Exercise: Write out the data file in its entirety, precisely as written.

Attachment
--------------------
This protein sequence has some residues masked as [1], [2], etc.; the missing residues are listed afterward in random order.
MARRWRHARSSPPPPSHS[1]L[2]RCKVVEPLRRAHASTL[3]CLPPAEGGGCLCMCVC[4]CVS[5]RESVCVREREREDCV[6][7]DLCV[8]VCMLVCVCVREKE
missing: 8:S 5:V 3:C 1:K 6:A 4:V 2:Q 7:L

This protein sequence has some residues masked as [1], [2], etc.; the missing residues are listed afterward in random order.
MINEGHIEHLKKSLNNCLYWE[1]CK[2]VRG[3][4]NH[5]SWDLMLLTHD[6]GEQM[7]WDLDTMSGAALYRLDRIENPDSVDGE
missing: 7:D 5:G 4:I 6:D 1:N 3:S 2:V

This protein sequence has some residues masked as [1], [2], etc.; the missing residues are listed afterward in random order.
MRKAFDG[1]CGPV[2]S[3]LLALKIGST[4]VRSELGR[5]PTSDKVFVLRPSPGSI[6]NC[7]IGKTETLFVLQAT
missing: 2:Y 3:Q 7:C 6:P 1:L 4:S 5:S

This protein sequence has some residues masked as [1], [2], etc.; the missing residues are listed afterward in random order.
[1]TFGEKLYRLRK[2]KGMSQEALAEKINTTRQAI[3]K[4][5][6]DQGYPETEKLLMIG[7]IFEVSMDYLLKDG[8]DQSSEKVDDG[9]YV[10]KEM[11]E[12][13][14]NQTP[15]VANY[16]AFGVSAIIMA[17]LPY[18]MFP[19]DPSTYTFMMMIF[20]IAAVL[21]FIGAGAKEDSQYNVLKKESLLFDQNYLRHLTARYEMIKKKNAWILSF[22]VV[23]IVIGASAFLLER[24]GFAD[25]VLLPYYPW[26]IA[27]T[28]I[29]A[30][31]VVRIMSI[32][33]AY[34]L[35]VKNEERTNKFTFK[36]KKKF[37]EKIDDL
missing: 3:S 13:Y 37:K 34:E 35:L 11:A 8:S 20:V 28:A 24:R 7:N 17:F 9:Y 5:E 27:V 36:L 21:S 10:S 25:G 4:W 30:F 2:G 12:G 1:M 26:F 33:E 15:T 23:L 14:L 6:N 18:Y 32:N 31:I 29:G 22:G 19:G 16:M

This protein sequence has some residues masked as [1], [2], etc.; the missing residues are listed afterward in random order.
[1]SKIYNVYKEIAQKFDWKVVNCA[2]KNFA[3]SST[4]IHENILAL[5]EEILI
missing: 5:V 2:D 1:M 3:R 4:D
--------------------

This protein sequence has some residues masked as [1], [2], etc.; the missing residues are listed afterward in random order.
MARRWRHARSSPPPPSHS[1]L[2]RCKVVEPLRRAHASTL[3]CLPPAEGGGCLCMCVC[4]CVS[5]RESVCVREREREDCV[6][7]DLCV[8]VCMLVCVCVREKE
missing: 8:S 5:V 3:C 1:K 6:A 4:V 2:Q 7:L

This protein sequence has some residues masked as [1], [2], etc.; the missing residues are listed afterward in random order.
MINEGHIEHLKKSLNNCLYWE[1]CK[2]VRG[3][4]NH[5]SWDLMLLTHD[6]GEQM[7]WDLDTMSGAALYRLDRIENPDSVDGE
missing: 7:D 5:G 4:I 6:D 1:N 3:S 2:V

This protein sequence has some residues masked as [1], [2], etc.; the missing residues are listed afterward in random order.
MRKAFDG[1]CGPV[2]S[3]LLALKIGST[4]VRSELGR[5]PTSDKVFVLRPSPGSI[6]NC[7]IGKTETLFVLQAT
missing: 2:Y 3:Q 7:C 6:P 1:L 4:S 5:S

This protein sequence has some residues masked as [1], [2], etc.; the missing residues are listed afterward in random order.
[1]TFGEKLYRLRK[2]KGMSQEALAEKINTTRQAI[3]K[4][5][6]DQGYPETEKLLMIG[7]IFEVSMDYLLKDG[8]DQSSEKVDDG[9]YV[10]KEM[11]E[12][13][14]NQTP[15]VANY[16]AFGVSAIIMA[17]LPY[18]MFP[19]DPSTYTFMMMIF[20]IAAVL[21]FIGAGAKEDSQYNVLKKESLLFDQNYLRHLTARYEMIKKKNAWILSF[22]VV[23]IVIGASAFLLER[24]GFAD[25]VLLPYYPW[26]IA[27]T[28]I[29]A[30][31]VVRIMSI[32][33]AY[34]L[35]VKNEERTNKFTFK[36]KKKF[37]EKIDDL
missing: 3:S 13:Y 37:K 34:E 35:L 11:A 8:S 20:V 28:A 24:R 7:N 17:F 9:Y 5:E 27:V 36:L 21:S 10:S 25:G 4:W 30:F 2:G 12:G 1:M 26:F 33:E 15:T 23:L 14:L 6:N 18:Y 32:N 31:I 29:G 22:G 19:G 16:M

This protein sequence has some residues masked as [1], [2], etc.; the missing residues are listed afterward in random order.
[1]SKIYNVYKEIAQKFDWKVVNCA[2]KNFA[3]SST[4]IHENILAL[5]EEILI
missing: 5:V 2:D 1:M 3:R 4:D